The other benefit of the Shaman is found when your force is broken. The Fury spell says that any Goblin hero or warrior automatically passes any Courage test he needs to take (including the Shaman himself) if they are within 6" of the Shaman. This means that when your heroes need to take Courage tests (with the best rating being a Courage 4 with Durburz), you definitely want them to be within 6" of the Shaman. When that happens, the two Captains and Durburz can keep their coverage over their men stretching out further than the 6" limitation of the Shaman. This is great for keeping your units in the battle and getting the most benefit of your large army.
Combat Heroes

Wild Warg Chieftain:
I've had several discussions with my fellow admin Zorro about Wild Warg Chieftains (WWC). The WWC is a powerful unit to be sure - Fight 5 with 2 Attacks at Strength 6 is nothing to sniff at (and here at TMAT, we give wild wargs of all kinds the cavalry rules, so he can have 3 Attacks with knock-down on the charge). Add to this 10" mobility, and you have a powerful unit that can attack a wing of your foe and then whip back into the supporting spearmen. Defense 6 foes, no problem...
Another key benefit to the WWC is that he's not a unique hero - you can have more than one! Many armies have a unique hero who provides the weight of their fighting power, but once you buy him, you need to look for a less-capable hero to supplement your attack line (unless you're Dwarves, then you've got tons of excellent heroes and only some of them are unique). With WWCs, you can buy as many as you want and for 75 points each, you don't need to spend a lot to get two or three of them.
Zorro's comment to me has been as follows: "For 5 points more, you can get a Cave Troll, who isn't as fast as a WWC, but you get +1 FV, +1 D, permanent 3 Attacks, and the ability to throw stones...so why the WWC?" While it's true that having Fight 6 and Defense 6 is much better than being Fight 5 and Defense 5, there are two driving reasons for choosing the wargs instead. The first and most important is a personal preference of mine: all armies that I run follow the warband rules. Taking Cave Trolls is great, but I want heroes to lead my warbands, and that means that I take a Wild Warg Chief and can spend my other points on warriors who can support me (like Wargs, Prowlers, etc.), instead of buying a tactical hero who won't kill many/any units and take a Cave Troll instead.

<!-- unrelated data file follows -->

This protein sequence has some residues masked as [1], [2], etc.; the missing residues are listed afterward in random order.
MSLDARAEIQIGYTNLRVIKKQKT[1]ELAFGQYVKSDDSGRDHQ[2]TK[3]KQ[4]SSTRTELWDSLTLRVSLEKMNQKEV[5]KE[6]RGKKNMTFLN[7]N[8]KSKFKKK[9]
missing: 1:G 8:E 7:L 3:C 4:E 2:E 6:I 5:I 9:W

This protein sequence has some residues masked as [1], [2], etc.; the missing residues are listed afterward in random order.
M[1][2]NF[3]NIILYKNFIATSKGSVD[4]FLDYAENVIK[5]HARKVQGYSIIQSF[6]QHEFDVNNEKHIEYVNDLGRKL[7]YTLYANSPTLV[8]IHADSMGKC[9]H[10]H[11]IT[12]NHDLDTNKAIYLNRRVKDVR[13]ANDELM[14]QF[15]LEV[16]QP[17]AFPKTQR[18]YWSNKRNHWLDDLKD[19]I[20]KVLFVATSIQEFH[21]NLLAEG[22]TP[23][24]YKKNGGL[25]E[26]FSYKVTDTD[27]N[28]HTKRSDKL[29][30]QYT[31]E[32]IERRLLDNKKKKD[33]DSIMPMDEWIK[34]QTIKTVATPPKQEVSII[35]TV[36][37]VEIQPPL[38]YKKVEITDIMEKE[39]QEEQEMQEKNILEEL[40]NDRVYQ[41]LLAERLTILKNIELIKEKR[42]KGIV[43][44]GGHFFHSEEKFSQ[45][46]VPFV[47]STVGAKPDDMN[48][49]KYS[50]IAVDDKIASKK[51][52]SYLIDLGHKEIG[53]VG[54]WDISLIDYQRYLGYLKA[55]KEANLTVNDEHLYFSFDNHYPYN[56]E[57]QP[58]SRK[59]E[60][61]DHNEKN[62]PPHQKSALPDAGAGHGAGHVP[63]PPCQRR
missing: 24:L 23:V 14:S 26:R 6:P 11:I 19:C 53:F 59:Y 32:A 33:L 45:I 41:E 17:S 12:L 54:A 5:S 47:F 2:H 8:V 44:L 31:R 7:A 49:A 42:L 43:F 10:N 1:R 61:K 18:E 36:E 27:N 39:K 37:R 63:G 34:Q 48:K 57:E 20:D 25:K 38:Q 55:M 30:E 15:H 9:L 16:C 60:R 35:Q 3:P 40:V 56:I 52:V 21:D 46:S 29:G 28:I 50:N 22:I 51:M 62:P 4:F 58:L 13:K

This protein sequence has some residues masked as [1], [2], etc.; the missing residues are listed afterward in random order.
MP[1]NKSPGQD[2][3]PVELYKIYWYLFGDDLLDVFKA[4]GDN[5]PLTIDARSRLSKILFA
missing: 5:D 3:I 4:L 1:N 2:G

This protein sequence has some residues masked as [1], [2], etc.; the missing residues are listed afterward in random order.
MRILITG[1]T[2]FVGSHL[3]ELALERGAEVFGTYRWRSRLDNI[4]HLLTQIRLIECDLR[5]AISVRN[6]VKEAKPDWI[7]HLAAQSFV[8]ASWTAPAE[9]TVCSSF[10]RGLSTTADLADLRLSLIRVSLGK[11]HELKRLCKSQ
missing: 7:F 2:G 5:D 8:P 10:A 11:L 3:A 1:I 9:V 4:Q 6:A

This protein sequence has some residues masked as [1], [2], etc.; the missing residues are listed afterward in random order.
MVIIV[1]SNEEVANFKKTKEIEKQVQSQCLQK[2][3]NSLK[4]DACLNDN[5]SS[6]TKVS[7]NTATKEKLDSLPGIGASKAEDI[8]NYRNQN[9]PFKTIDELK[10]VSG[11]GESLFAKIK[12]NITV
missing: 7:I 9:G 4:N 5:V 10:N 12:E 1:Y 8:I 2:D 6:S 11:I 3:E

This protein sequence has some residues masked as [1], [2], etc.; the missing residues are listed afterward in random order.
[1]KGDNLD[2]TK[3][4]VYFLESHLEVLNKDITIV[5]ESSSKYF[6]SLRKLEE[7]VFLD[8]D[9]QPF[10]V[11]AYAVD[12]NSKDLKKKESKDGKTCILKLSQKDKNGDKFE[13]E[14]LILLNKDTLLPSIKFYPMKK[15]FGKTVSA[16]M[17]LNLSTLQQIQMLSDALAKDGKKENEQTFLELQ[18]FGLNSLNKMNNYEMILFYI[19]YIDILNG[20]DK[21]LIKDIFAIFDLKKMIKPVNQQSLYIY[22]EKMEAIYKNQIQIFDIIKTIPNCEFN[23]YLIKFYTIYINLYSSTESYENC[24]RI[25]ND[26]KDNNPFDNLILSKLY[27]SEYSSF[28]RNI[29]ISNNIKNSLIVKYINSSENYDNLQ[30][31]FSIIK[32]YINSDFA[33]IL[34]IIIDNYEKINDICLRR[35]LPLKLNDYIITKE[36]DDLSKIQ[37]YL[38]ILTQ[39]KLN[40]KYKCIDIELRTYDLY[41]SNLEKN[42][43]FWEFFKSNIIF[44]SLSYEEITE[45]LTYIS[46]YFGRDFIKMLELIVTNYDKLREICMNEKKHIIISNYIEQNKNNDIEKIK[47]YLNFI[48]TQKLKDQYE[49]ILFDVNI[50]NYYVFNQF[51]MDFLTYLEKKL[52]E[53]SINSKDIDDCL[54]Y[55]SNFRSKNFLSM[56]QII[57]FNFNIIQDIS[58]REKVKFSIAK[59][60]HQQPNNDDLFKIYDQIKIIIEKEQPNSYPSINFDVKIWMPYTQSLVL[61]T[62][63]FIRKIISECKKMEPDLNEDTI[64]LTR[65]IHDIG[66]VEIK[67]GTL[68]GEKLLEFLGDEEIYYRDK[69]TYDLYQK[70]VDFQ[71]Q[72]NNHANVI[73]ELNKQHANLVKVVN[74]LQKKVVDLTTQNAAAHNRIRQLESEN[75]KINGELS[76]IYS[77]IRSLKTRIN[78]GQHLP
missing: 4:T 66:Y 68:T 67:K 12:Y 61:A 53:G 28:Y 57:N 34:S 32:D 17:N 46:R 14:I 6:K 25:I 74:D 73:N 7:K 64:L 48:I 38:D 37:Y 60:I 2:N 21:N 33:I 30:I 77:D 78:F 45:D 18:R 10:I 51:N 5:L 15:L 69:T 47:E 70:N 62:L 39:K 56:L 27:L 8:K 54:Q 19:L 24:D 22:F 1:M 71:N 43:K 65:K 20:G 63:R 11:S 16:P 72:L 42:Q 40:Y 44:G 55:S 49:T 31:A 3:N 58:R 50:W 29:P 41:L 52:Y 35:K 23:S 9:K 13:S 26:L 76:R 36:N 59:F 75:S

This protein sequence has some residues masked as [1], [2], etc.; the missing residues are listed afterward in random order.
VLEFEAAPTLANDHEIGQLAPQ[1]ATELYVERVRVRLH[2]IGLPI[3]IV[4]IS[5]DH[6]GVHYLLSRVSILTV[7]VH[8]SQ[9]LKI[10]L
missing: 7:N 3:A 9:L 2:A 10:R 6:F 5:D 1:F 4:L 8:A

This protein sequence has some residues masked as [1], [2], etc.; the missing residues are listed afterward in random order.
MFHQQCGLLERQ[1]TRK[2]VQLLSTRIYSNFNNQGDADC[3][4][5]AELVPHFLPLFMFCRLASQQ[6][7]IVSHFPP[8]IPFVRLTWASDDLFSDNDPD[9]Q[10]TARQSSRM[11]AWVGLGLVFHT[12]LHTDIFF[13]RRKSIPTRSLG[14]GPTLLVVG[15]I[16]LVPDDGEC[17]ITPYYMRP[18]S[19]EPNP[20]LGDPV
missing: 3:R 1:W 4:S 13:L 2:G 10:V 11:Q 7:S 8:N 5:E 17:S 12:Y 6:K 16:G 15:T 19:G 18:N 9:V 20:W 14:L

The other reason, though, for taking WWCs is because of a habit of my armies and a growing number of Glenstorm's armies: you can't deal with a magic caster if you're playing with Cave Trolls. My first conventional army was a Goblin army from the Mines of Moria set: I found that as powerful as the Cave Troll is that comes in that set, all you need is a hero like Gandalf and your heavy-weight becomes dead-weight. WWCs have not 1, not 2, but 3 Will points, which allows you to reliably resist 1-2 spells that your opponent casts. Very few armies field more than 1 spell-caster, so having more than one WWC can ensure that one of your power units gets to the spell-caster, enabling you to crush an enemy quickly and efficiently (and in most cases, paying for both of your WWCs with a single kill).

This post not only closes out my discussion on my Goblin host (600 pt horde shown here), but also wraps up my work on my Goblin army (besides some glossing that I need to do to protect my models and make them shinier in pictures). Now, it's back to Mirkwood, as I evaluate a few recent recruits, showcase the newest 600 point army list, and prepare for the upcoming TMAT GT in the spring (still undecided as to which army to bring). Until next time, happy hobbying!

1 comment:

  1. Nice write-up on the gobbies (and an awesome Star Wars reference, so extra points, :) ). I've seriously considered dabbling with Moria (though I won't end up buying any models, as we've got plenty of hardware in the gaming group as it is), because I like the varied selection of heroes that they offer. I'd also be very interested in seeing more of the creature-based side of the list more (as I'm curious how the shamans that increase spider venom work in combat).